In 1972, the first two Native stations signed on the air a few month apart. The first was KTDB in New Mexico, serving a remote area of the Navajo reservation known as the Ramah or Pine Hill.
The other station to start broadcasting was KBRW located in Barrow, Alaska on the edge of the Beaufort Sea, a North Slope community, serving the Native Alasksan, Inupiat, Korean, Filipino and Hispanic communities. Visit www.kbrw.org to learn more about their community.
Thirty seven years later KTDB and KBRW still provide service to their communities.
In the late 1970's, the the National Telecommunications Information Administration (NTIA), a part of the Department of Commerce (DOC), initiated the Public Telecommunications Facilities Program (PTFP). This program was designed to expand the coverage of public broadcasting television and radio to unserved portions of the US and to facilitate broadcast ownership of women and minorities.
Native radio is now growing into a system made up of three main components: the first and foremost are the stations, then content providers and content distributors. For a look at how the Native radio system in the US grew, see our timeline.
In July 2001, the first and only (to date) Native Radio Summit occurred. Hosted by KWSO at the Warm Springs Reservation in Eastern Oregon, the Summit brought together more than 200 participants. These participants were the leaders of the Native radio system, i.e, station managers and staff, AIROS (American Indian Radio on Satellite), and KOAHNIC Broadcasting. Other participants included engineers, content producers, and friends of Native radio. The participants met over 4 days and began a series of discussions on the growth of the Native radio system. The Summit was led by NMRC's Peggy Berryhill with guidance from Loretta Hobbs of O'Neal-Hobbs Associates, and Carol Pierson of the National Federation of Community Broadcasters. Funding was provided by the Corporation for Public Broadcasting (CPB). The theme of the Summit was "The Future Of Native Radio Is In Our Hands". Click here to see the July 2001 sumit poster, designed by Camille Lacapa.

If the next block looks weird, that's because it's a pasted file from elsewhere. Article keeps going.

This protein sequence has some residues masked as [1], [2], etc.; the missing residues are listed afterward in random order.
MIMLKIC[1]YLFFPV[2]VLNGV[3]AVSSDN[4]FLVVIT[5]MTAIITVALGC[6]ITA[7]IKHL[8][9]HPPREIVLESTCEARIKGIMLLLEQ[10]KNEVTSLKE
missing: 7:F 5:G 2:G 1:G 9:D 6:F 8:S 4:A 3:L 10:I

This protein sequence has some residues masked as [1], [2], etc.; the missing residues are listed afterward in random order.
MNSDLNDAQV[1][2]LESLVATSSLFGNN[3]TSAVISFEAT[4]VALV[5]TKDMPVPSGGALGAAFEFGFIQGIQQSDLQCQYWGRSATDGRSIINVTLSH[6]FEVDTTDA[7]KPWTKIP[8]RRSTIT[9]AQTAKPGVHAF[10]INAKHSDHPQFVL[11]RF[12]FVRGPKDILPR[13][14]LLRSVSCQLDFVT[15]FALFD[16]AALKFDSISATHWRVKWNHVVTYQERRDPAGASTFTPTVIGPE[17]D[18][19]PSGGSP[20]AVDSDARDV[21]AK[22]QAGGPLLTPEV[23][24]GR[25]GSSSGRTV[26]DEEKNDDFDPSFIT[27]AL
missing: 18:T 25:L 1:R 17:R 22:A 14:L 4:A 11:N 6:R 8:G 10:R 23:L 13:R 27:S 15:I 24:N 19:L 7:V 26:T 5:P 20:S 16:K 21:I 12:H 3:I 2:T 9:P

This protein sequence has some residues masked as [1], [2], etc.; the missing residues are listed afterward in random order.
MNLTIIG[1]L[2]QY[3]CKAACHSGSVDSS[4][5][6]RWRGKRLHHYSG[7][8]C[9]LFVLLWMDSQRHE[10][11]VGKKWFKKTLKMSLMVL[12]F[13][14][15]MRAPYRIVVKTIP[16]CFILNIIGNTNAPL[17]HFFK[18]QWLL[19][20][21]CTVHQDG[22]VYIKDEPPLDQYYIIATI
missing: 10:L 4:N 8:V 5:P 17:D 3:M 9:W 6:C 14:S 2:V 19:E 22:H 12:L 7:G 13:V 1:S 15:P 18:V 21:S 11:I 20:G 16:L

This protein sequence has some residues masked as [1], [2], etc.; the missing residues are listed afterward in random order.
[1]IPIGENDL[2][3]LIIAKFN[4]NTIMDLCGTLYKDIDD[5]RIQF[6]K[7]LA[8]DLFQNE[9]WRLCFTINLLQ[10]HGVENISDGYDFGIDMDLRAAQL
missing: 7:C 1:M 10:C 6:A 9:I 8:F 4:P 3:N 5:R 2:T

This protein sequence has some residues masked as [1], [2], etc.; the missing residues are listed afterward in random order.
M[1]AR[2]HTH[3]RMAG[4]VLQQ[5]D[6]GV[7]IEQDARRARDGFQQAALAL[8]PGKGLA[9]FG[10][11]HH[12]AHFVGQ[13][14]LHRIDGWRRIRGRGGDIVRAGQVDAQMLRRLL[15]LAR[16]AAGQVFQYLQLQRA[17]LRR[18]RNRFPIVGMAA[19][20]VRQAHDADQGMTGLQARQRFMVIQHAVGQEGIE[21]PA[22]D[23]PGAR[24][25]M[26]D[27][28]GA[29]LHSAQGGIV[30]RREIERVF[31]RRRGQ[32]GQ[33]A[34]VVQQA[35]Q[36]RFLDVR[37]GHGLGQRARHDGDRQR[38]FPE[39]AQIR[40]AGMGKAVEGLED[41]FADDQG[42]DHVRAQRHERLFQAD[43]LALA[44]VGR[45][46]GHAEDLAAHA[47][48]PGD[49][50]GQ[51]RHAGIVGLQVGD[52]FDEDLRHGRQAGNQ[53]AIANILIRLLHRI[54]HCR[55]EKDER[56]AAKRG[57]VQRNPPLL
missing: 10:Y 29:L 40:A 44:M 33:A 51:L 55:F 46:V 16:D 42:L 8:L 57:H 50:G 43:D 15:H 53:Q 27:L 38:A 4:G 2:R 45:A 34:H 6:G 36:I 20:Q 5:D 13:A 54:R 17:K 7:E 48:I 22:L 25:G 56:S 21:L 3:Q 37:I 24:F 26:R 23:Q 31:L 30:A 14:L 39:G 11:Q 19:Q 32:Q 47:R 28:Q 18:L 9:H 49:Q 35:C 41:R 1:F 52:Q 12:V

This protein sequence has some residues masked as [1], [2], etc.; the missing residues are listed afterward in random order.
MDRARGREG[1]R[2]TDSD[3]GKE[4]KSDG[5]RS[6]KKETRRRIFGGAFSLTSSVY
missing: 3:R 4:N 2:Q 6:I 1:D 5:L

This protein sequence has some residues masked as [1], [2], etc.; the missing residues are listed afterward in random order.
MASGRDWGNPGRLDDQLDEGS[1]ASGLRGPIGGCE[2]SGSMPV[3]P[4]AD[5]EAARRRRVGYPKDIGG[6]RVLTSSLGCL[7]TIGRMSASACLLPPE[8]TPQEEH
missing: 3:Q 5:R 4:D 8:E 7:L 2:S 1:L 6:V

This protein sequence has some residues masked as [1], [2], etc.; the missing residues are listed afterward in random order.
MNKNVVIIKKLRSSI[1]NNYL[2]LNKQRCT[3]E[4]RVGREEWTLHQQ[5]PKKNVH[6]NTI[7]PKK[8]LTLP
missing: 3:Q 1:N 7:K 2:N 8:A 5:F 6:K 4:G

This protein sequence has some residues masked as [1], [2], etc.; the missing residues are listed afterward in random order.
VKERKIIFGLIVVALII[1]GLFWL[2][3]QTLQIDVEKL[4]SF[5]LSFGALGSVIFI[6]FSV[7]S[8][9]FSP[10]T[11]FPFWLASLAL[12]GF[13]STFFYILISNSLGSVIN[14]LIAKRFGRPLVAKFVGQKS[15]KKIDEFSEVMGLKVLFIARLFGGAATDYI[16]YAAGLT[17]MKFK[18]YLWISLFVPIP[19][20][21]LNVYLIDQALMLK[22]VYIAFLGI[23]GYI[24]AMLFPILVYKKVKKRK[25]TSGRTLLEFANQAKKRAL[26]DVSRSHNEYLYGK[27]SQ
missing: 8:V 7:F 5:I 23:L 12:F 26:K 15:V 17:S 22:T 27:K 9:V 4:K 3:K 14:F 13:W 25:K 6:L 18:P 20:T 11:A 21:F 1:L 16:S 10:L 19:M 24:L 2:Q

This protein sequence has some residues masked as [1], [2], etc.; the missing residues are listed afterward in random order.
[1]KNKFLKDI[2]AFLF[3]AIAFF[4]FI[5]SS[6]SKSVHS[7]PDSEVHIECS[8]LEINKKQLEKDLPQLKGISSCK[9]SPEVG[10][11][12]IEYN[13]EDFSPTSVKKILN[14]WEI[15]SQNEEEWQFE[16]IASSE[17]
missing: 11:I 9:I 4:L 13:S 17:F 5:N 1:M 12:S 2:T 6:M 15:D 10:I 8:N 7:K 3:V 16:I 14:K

There are now 34 Native stations on the air and another 33 under construction across the country. Native Voice One (NV1) is the distributor of many programs including the daily call-in programs Native America Calling and the five-minute newscast National Native News. AIROS continues to distribute radio plays and other creative projects and new leaders are emerging as Native Radio continues to expand.
It should be noted that by the end of 2012 there will be at least 60 stations on the air representing only 55 Tribes and Native organizations: there are 568 federally recognized Tribes, and another 400 Tribes throughout the US.
The purpose of this site is to keep in touch with the stations and the industry leaders, Native journalists and other Native content providers and share their viewpoints on the Native media landscape.